Variations on a theme

Sapphic Traffic

A review of Sapphic Traffic by Suki Lee

Published on April 1, 2004

Sapphic Traffic
Suki Lee

conundrum press

Two new books of short stories are out from local publishers, a treat which seems rare these days given the dominance of the novel and other venues for stories such as magazines, the internet, and chapbooks.

Sapphic Traffic sounds like an erotic anthology, and in this case it is. Printed in a neat CD-size format, it comprises twenty tales of love between women. Characters run drugs between Montreal and Jamaica, and visit clubhouses full of surly and dangerous bikers. There are trysts in Bangladesh, and modelling sessions in a stranger’s studio in Amsterdam. Not all of the stories are love fantasies: in most of them there is loss, pain, alienation. Suki Lee paints all this in lurid colours, consciously emulating classic pulp fiction. At times, as in a story set in Paris where people drink absinthe and call each other chérie, it threatens to veer off into cliché. Unfortunately, one place she does lose hold is in the first story, where an admirer has an affair with, and eventually assumes the identity of, an opera diva. The story wants to be Nabokov, but reminds this reviewer more of a scene from the The Fifth Element.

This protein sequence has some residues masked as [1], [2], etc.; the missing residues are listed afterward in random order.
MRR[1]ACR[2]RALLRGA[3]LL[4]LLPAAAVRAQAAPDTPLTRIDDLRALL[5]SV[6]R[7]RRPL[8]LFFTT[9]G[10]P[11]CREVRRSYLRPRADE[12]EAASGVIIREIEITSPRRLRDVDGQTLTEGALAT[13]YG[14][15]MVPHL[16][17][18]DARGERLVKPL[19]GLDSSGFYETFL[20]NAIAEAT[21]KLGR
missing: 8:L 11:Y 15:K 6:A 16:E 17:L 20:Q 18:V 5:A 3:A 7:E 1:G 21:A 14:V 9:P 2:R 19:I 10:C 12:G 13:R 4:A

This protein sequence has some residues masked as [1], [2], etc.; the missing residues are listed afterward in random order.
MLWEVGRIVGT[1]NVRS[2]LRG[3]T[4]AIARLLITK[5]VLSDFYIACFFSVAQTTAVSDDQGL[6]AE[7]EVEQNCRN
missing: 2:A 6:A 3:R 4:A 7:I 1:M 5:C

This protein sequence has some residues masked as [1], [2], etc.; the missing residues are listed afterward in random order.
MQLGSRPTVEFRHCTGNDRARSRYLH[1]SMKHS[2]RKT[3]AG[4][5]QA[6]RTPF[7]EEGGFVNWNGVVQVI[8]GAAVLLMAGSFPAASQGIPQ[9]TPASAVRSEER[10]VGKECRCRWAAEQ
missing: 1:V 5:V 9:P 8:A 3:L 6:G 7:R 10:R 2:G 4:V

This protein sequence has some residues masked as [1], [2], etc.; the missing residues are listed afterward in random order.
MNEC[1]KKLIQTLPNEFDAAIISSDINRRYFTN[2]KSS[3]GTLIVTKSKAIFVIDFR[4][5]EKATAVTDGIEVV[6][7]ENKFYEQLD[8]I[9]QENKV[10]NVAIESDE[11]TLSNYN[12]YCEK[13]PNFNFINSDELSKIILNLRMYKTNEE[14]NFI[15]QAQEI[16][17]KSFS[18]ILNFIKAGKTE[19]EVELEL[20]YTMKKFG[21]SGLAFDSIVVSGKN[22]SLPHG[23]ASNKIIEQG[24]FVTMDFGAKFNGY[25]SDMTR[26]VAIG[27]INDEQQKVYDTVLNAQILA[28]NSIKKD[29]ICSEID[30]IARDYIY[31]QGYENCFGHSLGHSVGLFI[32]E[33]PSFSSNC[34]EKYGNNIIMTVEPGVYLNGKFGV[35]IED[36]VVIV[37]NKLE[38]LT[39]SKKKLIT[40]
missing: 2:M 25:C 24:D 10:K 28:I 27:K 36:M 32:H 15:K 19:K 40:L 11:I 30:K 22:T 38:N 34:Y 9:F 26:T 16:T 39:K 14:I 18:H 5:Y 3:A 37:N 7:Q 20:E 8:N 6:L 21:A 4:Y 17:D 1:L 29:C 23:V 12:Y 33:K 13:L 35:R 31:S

Happily, though, the overall tone of the book is sensual and satisfying. Lee allows herself the luxury of spreading out and playing changes on her theme. The packaging and interior photos by Elaina Martin contribute to the effect. mRb

Jack Ruttan is a freelance writer, illustrator, and comic artist, native of the fair land of Alberta, now comfortably living in Montreal.



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